SCRANTON (WOLF) — The opioid epidemic continues to take lives across our state.
According to the DEA website, there were more than 3,300 drug-related overdose deaths in Pennsylvania in 2015, any many of those are related to heroin. That’s an increase of 23 percent from 2014.
This statistic is hitting home for a Scranton couple who lost their daughter. But, in spite of their pain, they are hoping to help others. We spoke with them about how they plan to make a change in the new year.
Despite her smiles, Samantha Henehan’s mother believes “Sammi” was depressed. After putting her in rehab eight times, most recently seeing her leave one day short of completion, she and her husband were at their wits’ end.
“I went so far as to call a friend of mine who’s in law enforcement and I said, ‘I need her locked up,'” says dad Marty Henehan.
“The day we put her in jail, I cried so hard, you would have thought we lost her that day. I didn’t know a week later….,” says mom Stacy Henehan, trailing off in tears.
After about a week in jail, Sammi was released on a Friday. They asked for drug testing.
“She was due to go on colors on April 11, which was a Monday and unfortunately on April 10th, I had gotten a message once again that, we spoke to Samantha earlier today. We haven’t heard from her in a couple hours. We think she might be at this hotel,” says Marty Henehan.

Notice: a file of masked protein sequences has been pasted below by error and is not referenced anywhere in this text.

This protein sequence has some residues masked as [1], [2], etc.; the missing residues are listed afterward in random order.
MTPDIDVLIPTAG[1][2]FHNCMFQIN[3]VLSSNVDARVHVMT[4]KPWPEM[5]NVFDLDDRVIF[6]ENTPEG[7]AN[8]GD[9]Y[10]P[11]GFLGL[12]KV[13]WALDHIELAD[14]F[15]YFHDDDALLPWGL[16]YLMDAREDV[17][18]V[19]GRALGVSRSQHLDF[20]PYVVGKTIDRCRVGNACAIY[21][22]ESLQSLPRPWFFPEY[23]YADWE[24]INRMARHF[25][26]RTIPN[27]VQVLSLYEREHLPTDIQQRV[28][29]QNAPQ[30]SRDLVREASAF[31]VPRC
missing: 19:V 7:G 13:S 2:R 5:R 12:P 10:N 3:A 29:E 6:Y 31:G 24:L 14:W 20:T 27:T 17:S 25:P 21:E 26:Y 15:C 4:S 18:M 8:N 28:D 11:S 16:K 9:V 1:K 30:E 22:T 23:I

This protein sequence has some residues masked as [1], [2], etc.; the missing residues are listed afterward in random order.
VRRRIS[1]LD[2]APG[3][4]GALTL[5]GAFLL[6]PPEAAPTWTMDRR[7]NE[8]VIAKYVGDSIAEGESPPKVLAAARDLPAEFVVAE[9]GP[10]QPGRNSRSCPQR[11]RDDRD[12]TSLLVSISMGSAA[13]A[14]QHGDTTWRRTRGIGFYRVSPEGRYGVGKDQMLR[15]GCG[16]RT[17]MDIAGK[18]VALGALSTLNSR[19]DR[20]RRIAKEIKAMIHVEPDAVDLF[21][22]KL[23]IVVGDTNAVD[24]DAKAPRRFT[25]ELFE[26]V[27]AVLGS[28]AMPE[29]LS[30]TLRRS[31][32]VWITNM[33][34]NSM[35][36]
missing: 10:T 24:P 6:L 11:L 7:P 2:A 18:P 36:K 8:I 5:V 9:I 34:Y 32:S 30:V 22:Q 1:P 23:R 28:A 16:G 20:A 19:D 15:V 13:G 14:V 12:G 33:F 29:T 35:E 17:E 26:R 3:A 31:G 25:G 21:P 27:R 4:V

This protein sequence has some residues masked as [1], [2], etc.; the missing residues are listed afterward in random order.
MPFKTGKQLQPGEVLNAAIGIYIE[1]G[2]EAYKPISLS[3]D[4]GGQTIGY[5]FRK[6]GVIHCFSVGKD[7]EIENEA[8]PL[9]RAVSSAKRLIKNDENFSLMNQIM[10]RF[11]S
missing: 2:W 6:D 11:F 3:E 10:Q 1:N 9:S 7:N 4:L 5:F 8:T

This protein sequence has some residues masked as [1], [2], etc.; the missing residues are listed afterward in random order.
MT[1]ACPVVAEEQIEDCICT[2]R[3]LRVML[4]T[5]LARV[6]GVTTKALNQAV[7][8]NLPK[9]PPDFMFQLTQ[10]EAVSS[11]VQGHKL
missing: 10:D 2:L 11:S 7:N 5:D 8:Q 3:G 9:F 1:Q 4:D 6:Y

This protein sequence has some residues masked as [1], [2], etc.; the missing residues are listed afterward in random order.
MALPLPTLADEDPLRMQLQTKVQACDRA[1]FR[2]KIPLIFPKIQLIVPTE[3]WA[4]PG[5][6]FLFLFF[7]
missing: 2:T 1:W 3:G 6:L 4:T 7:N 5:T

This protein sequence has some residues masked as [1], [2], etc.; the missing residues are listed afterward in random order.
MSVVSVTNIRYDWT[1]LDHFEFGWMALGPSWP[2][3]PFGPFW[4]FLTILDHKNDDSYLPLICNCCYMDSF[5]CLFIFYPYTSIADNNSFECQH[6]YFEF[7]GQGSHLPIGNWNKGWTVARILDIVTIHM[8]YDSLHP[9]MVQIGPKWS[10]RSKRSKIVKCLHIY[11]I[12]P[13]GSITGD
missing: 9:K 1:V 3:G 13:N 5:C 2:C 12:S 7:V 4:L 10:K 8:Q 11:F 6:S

The parents say they couldn’t go into the Moosic hotel due to confidentiality, but after 45 minutes, got an officer there.
Just a few miles from their home, an officer went into the hotel room and came back, saying something about “unfortunately.”
“I was going to say, not unfortunately, good, arrest her. Well then he said, ‘Unfortunately, she expired,'” says Marty. “I remember my wife collapsing. I remember a couple friends that I was with just kind of covering their heads.”
Sammi’s mom says unlike other obituaries that say someone passed away “unexpectedly,” she wanted to put in the real cause of death.
“Me and Samantha were very close and I just knew it was something she would want. I just knew it was,” says Stacy.
“We just wanted to stop the whispers and that’s kind of what our foundation says. Stop the whispers. This is real,” says Marty.
They say Samantha was sober from alcohol and pills for three years, and was a successful personal banker in Clarks Summit for a while.
“She helped a lot of young girls, a lot of girls who are still sober today, who attribute Samantha helping them through the early stages of their own recovery,” says Marty.
But Sammi relapsed, getting into heroin in her final two years, dying at age 23.
Her parents are planning a second rally this summer at the Lackawanna County Courthouse and say they’ve already helped pay for 10 addicts to go to sober houses.
“I believe that she believed that this would be the last time I could do something because I’m going on colors tomorrow, and she just accidentally did too much,” says Marty.
This time, the rally will be held on what would have been Sammi’s birthday.